- Employer incentive-based wellness programs. These programs are based upon the goal of a healthier workforce or lower insurance costs if employees are encouraged to make better lifestyle choices through various rewards. However, when does the well-intentioned wellness program infringe upon the individual’s right to personal choice? For example, mandatory gym memberships enforced by the employer override the rights of the individual in exchange for the overall good of contributing to a healthier, physically fit society.
- An individual who may be under distress or suffering from depression discloses their violent fantasies to their counselor. At what point does venting or therapeutic disclosing become a real threat or danger to the client or other people?
The distinction between what is good or safe for the individual versus a group or society is not always clear. These moral dilemmas are especially present in public health, public office, psychology, criminal justice, or other related professional fields of work.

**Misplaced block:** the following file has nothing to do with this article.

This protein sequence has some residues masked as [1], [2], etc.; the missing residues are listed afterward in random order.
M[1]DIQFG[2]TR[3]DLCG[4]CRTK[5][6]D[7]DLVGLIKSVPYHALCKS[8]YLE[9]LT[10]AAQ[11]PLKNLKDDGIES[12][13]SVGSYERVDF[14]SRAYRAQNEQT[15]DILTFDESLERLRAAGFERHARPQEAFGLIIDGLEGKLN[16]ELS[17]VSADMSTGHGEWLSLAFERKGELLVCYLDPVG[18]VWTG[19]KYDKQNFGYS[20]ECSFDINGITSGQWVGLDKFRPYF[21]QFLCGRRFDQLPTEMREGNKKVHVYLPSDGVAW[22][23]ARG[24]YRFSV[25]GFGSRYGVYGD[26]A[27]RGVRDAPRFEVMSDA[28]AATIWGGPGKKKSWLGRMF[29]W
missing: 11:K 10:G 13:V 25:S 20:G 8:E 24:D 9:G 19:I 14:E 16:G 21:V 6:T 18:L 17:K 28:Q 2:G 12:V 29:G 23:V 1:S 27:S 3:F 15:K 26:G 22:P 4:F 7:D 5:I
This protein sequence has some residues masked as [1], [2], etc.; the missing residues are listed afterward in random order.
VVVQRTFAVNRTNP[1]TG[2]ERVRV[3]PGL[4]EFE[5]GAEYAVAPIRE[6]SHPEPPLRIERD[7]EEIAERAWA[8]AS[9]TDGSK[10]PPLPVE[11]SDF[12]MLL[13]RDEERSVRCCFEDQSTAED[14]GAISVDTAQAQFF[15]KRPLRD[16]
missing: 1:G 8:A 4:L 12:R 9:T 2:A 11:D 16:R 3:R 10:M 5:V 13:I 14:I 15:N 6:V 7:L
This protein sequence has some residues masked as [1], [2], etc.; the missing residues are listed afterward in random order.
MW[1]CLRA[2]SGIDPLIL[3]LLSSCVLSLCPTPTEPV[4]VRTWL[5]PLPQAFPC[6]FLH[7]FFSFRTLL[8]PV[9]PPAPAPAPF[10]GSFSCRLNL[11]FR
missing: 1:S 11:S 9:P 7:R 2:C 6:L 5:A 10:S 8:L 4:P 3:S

However, in this current social climate, one does not have to necessarily be in the field of counseling psychology to be affected by issues of privacy. We are all constantly grappling with what individual privacy means now versus what it meant when it was theorized in the American Bill of Rights. With the progression of technology in regard to social media—Skype, Twitter, Facebook, MySpace—the distinction between public and private has become indistinguishable in some instances. We will most likely revisit this issue given the increased use of electronic medical records. While it offers convenience and the ability to provide timely treatment to the patient, what is being compromised in regard to individual privacy or HIPAA? In addition to healthcare providers, many individuals working in other capacities within human services will have to re-evaluate what it means to be of service while navigating these ethical considerations. As the concept of privacy continues to expand and change, those of us engaged in the field of psychology will continue to contribute to this important dialogue while navigating its impact on our work.